Famous Women With Eating Disorders Are Right To Speak Publicly About Them

"Must we (all) talk about our eating disorders?"

That's the question Kat Stoeffel at The Cut raised Wednesday in response to New York City mayoral candidate Christine Quinn's admission that she is a recovering alcoholic and that she suffered from bulimia in her teens and 20s.

Quinn, who if elected would be the first female and first openly gay mayor of New York City, joins a growing number of successful women who have publicly admitted to eating disorders. Last year, Katie Couric admitted that she battled bulimia in college and in her early 20s and Mika Brzezinski recently published a book about her struggle with food addiction.

Stoeffel asked:

"Is every minute women spend talking about Our Eating Disorders a minute not spent talking about how messed up it is that House found time to vote to repeal Obamacare again? Is it good for other women to see women in power opening up about issues so closely tied to feminine identity? Or is it better for women to see women in power not giving a damn about them?"

These are fair questions. Christine Quinn is not an actress or a reality TV star. Her greatest goal is not to land an Us Weekly cover. She hopes to lead America's most populous city and, because of the "firsts" that define her candidacy, she undoubtedly serves as a professional inspiration to young gay women. Is it bad then -- for her own candidacy and for the young women who look up to her -- for her to talk about her eating disorder, to talk about her alcoholism? Does it make her seem weak? Set her apart (negatively) from her male competitors?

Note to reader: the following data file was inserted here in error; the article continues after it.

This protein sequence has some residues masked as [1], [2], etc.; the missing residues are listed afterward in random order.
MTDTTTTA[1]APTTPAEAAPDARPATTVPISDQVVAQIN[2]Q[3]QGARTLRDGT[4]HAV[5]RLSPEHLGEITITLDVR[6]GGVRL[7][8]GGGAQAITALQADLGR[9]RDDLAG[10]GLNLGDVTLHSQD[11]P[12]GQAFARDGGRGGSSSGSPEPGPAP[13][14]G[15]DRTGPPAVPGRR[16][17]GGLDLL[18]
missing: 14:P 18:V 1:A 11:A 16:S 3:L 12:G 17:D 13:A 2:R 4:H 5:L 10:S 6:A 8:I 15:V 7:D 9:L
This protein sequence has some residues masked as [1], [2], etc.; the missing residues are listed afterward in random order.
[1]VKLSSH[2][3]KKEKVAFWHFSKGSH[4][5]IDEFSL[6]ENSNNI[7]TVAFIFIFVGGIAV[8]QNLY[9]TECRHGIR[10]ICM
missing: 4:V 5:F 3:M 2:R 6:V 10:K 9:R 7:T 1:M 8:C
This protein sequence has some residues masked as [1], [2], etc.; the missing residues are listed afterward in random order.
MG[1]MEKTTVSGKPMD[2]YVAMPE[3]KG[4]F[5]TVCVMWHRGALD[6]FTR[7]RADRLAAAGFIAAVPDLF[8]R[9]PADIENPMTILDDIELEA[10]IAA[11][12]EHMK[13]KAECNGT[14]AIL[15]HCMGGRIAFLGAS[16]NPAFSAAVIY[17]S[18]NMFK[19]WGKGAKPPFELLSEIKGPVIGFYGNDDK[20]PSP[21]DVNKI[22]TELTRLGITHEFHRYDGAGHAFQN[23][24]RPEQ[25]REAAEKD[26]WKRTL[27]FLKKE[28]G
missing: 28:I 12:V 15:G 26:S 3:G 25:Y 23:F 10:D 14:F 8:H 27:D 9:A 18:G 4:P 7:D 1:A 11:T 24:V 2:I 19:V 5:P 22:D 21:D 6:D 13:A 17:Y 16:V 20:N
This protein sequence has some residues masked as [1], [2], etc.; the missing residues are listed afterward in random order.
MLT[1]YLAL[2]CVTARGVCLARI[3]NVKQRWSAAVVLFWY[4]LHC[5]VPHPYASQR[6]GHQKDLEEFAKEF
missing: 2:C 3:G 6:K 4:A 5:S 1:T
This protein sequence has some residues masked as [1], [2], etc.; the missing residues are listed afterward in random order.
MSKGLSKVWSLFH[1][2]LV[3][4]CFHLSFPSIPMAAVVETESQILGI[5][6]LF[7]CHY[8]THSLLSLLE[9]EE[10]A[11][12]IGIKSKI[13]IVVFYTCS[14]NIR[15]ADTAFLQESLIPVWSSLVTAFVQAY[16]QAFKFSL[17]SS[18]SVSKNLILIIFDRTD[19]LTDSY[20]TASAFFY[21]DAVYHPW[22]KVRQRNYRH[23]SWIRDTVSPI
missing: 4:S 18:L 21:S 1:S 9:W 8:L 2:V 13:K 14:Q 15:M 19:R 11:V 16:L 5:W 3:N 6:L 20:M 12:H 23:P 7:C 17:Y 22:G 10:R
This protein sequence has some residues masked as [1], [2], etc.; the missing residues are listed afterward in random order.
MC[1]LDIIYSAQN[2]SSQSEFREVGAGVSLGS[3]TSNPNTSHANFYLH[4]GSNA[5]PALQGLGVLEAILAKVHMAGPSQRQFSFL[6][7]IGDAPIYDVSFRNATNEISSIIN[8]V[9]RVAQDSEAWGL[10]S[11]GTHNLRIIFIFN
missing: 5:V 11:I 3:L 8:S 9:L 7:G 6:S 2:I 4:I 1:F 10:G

I don't think so. The notion that confronting your mental health issues somehow makes you incompetent is an antiquated one. Some of the strongest and most competent people I know are those who are dealing with, and recovering from, a mental health challenge. Any of them will tell you that acting as if you don't "give a damn" about your issues is one of the best ways to ensure they escalate.

I've written about my own recovery from drug addiction, and it was enormously liberating. Publicly defining myself as recovering addict sucked a lot of the power out of my addiction. They say in recovery that "you are only as sick as your secrets." Aren't we better off with leaders who are willing to talk about their demons, who feel they have nothing to hide?

Critics have argued that Quinn's revelation was politically motivated and a play for sympathy. I can't say what drove Quinn to come clean. But I also can't help but admire her and these other women who come forward and say, Hey, me too. It's important for the women of my generation to see that success does not prevent mental health issues and that mental health issues do not prevent success.

When I was in my early teens and knee-deep in a restrict-binge-purge cycle, I became obsessed with The West Wing. Explaining to my mom one day why I favored the show over the more demographic-appropriate O.C., I told her that I liked to think that the women of The West Wing didn't think about their bodies, that they didn't obsess over food, that they had better things to think about.

I didn't get that that part, especially, was fiction. What women like Christine Quinn show us is that the Donnas and CJS and Ainsleys of the world often do struggle with food or struggle with substances or struggle with their minds.

And they still worked for the President.


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